COLUMBUS, Ohio — The Ohio Supreme Court is considering whether an exchange of emails by members of a central Ohio school board violated the state open meetings law.
At issue is an October 2012 letter to the editor published with input from four members of the Olentangy school board in response to an editorial that criticized the board.
A fifth member of the board, Adam White, sued his fellow board members six months later, alleging that circulating drafts of the letter by email violated the open meetings law. That same day, April 25, 2013, the board voted at a public meeting to ratify the letter.
Events leading to the dispute began in March 2012, when White conducted an independent investigation of alleged improper spending at the district.
That September, the board voted to require that in the future, board members should communicate with district staff by going through the superintendent or treasurer first. On Oct. 11, the Columbus Dispatch published an editorial criticizing that board policy, saying board members should have some leeway in examining district finances on their own.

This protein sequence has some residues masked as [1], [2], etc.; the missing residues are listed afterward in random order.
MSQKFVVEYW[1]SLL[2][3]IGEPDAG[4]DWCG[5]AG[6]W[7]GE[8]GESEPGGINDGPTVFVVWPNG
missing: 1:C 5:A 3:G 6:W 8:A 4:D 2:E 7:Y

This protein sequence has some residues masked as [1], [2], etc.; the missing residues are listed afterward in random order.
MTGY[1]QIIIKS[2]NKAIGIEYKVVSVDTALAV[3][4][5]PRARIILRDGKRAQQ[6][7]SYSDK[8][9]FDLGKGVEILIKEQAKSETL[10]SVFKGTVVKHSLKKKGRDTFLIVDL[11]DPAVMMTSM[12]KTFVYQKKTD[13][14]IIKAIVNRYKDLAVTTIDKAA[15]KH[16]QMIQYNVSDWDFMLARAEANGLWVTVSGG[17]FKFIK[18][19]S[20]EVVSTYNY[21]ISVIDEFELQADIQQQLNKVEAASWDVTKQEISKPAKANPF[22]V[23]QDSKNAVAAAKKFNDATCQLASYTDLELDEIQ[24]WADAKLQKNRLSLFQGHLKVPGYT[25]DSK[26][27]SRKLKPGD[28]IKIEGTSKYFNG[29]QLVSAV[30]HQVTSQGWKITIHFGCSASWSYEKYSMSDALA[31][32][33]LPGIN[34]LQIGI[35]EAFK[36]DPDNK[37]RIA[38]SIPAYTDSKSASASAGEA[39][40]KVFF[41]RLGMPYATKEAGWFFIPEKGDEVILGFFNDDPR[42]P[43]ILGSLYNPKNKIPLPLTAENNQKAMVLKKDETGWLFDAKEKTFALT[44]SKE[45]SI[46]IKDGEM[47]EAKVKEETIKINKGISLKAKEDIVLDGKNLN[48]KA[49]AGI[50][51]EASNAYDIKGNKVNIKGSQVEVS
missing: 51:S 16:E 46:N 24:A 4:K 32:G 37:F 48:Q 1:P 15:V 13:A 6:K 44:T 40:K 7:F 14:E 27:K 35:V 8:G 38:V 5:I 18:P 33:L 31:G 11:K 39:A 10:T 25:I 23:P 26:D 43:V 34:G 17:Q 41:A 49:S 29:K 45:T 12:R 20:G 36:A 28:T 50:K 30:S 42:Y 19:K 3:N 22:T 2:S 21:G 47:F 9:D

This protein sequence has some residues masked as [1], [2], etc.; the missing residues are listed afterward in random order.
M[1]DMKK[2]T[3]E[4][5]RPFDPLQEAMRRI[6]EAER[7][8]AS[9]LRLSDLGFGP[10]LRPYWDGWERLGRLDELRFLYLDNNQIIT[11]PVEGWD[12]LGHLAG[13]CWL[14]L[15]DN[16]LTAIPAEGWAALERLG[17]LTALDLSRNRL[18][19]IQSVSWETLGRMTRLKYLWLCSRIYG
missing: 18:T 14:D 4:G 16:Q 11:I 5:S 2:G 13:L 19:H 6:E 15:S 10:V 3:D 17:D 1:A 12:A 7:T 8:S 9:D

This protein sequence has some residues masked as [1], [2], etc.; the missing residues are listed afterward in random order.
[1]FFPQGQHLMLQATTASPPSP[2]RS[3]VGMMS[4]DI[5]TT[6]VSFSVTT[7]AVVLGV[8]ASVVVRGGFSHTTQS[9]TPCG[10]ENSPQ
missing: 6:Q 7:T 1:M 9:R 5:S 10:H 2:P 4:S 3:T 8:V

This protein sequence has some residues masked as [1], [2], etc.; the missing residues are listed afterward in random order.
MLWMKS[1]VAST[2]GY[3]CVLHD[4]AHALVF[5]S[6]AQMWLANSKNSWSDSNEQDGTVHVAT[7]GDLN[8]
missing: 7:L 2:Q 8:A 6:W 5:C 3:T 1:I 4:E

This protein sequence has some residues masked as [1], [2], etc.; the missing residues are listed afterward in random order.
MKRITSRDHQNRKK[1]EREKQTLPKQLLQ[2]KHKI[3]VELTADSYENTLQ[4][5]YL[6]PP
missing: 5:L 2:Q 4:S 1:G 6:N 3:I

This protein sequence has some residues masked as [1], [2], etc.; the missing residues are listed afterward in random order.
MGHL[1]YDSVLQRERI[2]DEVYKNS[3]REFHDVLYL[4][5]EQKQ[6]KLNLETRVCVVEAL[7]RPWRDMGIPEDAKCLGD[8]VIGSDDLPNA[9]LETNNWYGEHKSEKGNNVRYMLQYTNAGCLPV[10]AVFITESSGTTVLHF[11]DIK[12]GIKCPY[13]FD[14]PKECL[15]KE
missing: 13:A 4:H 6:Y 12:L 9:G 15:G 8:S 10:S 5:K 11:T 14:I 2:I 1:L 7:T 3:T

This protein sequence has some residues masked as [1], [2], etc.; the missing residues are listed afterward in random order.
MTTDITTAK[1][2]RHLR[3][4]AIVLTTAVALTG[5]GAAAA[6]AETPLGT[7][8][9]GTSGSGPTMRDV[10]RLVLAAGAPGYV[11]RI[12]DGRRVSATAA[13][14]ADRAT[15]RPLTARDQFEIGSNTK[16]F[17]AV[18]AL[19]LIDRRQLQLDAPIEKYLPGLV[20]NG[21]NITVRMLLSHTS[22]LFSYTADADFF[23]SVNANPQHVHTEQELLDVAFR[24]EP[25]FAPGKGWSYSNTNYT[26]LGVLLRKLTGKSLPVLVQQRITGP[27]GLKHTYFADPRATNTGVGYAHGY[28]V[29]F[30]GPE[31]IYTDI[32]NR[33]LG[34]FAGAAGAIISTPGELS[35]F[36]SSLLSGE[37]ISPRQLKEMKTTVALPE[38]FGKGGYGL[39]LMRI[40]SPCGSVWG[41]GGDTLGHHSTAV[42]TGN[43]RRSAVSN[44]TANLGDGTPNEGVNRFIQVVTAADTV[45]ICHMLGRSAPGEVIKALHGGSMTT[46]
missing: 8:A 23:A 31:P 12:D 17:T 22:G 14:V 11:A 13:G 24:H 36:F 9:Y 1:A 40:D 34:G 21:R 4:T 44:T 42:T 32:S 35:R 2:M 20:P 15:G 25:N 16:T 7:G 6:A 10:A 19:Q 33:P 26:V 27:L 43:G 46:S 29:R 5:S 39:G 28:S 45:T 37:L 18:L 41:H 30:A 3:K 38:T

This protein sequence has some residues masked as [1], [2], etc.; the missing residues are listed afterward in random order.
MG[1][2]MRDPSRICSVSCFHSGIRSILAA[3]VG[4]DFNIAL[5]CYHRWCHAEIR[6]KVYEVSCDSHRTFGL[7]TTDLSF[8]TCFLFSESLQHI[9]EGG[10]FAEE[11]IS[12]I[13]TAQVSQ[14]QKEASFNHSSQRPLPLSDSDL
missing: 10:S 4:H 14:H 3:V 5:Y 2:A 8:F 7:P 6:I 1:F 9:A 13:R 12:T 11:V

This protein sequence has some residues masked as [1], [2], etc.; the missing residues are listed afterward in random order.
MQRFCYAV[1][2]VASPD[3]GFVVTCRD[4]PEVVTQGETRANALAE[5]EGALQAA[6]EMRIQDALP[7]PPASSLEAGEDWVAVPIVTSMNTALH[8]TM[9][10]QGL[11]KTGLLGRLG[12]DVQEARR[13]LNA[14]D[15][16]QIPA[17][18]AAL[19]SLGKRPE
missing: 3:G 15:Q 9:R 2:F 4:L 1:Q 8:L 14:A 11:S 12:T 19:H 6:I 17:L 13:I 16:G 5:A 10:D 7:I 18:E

An email dialogue among board members began the day the editorial was published and culminated in the publication of a letter responding to the editorial on Oct. 27, according to court records. That amounted to deliberation about public business in private, violating state law, said Phil Harmon, an attorney representing White.
The fact that the board ratified the October letter the same day it was sued six months later shows the board knew its previous actions were illegal, Harmon said in a June court filing.
Unless the board’s actions are rejected by the Supreme Court, “all public bodies throughout the State of Ohio will be allowed to conduct all public business in private by email or other electronic means so long as they later ratify such private deliberations at a public meeting,” Harmon said.
The Ohio Coalition for Open Government, Common Cause Ohio, and the League of Women Voters of Ohio are all supporting White’s arguments.
A lawyer for the school board countered that the letter to the editor was simply an expression of opinion and disagreement with the editorial.
An exchange of emails cannot constitute a meeting and there was no deliberation over public business, said attorney John Albert.
“Email communication has replaced telephone calls, handwritten notes, paper letters, and personal conversations as an efficient and flexible form of communication between public servants, and their staff,” Albert wrote in a July court filing. “Emails as a form of communication have become a routine and daily activity.”
The court heard arguments last week. A decision is expected by spring.